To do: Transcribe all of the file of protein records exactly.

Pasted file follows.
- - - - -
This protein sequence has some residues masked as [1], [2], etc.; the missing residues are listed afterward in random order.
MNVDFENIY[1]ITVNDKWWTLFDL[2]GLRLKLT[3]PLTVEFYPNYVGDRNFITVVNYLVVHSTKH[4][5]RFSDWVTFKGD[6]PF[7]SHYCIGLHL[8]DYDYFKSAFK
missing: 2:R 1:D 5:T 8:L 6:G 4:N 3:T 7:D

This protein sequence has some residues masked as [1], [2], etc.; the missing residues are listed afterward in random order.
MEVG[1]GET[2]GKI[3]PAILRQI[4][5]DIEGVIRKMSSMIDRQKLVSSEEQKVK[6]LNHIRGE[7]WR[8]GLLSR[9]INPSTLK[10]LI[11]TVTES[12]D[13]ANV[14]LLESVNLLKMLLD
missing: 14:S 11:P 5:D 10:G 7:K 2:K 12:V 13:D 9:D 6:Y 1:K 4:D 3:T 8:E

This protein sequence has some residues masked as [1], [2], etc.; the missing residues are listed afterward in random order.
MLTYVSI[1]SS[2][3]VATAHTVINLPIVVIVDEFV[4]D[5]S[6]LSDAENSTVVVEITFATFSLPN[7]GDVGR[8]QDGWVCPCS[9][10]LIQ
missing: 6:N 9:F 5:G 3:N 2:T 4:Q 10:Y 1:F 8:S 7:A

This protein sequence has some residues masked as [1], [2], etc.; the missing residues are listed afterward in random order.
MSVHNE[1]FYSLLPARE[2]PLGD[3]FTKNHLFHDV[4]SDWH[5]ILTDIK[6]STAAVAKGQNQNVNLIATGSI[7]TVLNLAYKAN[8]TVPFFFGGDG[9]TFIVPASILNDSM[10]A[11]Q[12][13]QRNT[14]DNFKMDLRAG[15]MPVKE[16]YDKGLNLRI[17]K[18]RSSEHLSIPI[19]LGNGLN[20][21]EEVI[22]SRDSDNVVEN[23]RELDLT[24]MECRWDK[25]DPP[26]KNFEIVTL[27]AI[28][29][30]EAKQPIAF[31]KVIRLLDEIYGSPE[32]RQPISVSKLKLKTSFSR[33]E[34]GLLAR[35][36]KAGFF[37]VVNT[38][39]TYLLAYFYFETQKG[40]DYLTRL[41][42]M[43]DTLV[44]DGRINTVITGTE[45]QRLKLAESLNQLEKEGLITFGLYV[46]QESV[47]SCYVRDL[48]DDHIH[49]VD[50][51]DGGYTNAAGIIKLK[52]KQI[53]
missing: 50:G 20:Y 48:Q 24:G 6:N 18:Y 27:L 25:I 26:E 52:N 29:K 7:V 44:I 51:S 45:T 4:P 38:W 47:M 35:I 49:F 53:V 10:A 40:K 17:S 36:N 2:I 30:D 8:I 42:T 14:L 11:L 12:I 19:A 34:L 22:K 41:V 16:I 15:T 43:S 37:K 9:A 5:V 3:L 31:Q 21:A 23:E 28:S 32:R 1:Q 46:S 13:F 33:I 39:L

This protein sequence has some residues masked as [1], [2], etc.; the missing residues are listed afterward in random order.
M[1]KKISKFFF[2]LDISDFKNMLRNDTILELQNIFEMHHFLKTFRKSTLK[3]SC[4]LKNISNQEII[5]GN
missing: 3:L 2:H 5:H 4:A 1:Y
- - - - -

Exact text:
This protein sequence has some residues masked as [1], [2], etc.; the missing residues are listed afterward in random order.
MNVDFENIY[1]ITVNDKWWTLFDL[2]GLRLKLT[3]PLTVEFYPNYVGDRNFITVVNYLVVHSTKH[4][5]RFSDWVTFKGD[6]PF[7]SHYCIGLHL[8]DYDYFKSAFK
missing: 2:R 1:D 5:T 8:L 6:G 4:N 3:T 7:D

This protein sequence has some residues masked as [1], [2], etc.; the missing residues are listed afterward in random order.
MEVG[1]GET[2]GKI[3]PAILRQI[4][5]DIEGVIRKMSSMIDRQKLVSSEEQKVK[6]LNHIRGE[7]WR[8]GLLSR[9]INPSTLK[10]LI[11]TVTES[12]D[13]ANV[14]LLESVNLLKMLLD
missing: 14:S 11:P 5:D 10:G 7:K 2:K 12:V 13:D 9:D 6:Y 1:K 4:D 3:T 8:E

This protein sequence has some residues masked as [1], [2], etc.; the missing residues are listed afterward in random order.
MLTYVSI[1]SS[2][3]VATAHTVINLPIVVIVDEFV[4]D[5]S[6]LSDAENSTVVVEITFATFSLPN[7]GDVGR[8]QDGWVCPCS[9][10]LIQ
missing: 6:N 9:F 5:G 3:N 2:T 4:Q 10:Y 1:F 8:S 7:A

This protein sequence has some residues masked as [1], [2], etc.; the missing residues are listed afterward in random order.
MSVHNE[1]FYSLLPARE[2]PLGD[3]FTKNHLFHDV[4]SDWH[5]ILTDIK[6]STAAVAKGQNQNVNLIATGSI[7]TVLNLAYKAN[8]TVPFFFGGDG[9]TFIVPASILNDSM[10]A[11]Q[12][13]QRNT[14]DNFKMDLRAG[15]MPVKE[16]YDKGLNLRI[17]K[18]RSSEHLSIPI[19]LGNGLN[20][21]EEVI[22]SRDSDNVVEN[23]RELDLT[24]MECRWDK[25]DPP[26]KNFEIVTL[27]AI[28][29][30]EAKQPIAF[31]KVIRLLDEIYGSPE[32]RQPISVSKLKLKTSFSR[33]E[34]GLLAR[35][36]KAGFF[37]VVNT[38][39]TYLLAYFYFETQKG[40]DYLTRL[41][42]M[43]DTLV[44]DGRINTVITGTE[45]QRLKLAESLNQLEKEGLITFGLYV[46]QESV[47]SCYVRDL[48]DDHIH[49]VD[50][51]DGGYTNAAGIIKLK[52]KQI[53]
missing: 50:G 20:Y 48:Q 24:G 6:N 18:Y 27:L 25:I 26:E 52:N 29:K 7:V 44:I 51:S 45:T 4:P 38:W 47:M 35:I 49:F 53:V 10:A 40:K 17:S 36:N 2:I 30:D 8:I 42:T 14:L 11:L 12:I 19:A 34:L 22:K 41:V 16:I 15:T 43:S 37:K 9:A 5:V 3:L 31:Q 21:A 23:E 28:S 32:R 1:Q 46:S 13:F 33:I 39:L

This protein sequence has some residues masked as [1], [2], etc.; the missing residues are listed afterward in random order.
M[1]KKISKFFF[2]LDISDFKNMLRNDTILELQNIFEMHHFLKTFRKSTLK[3]SC[4]LKNISNQEII[5]GN
missing: 3:L 2:H 5:H 4:A 1:Y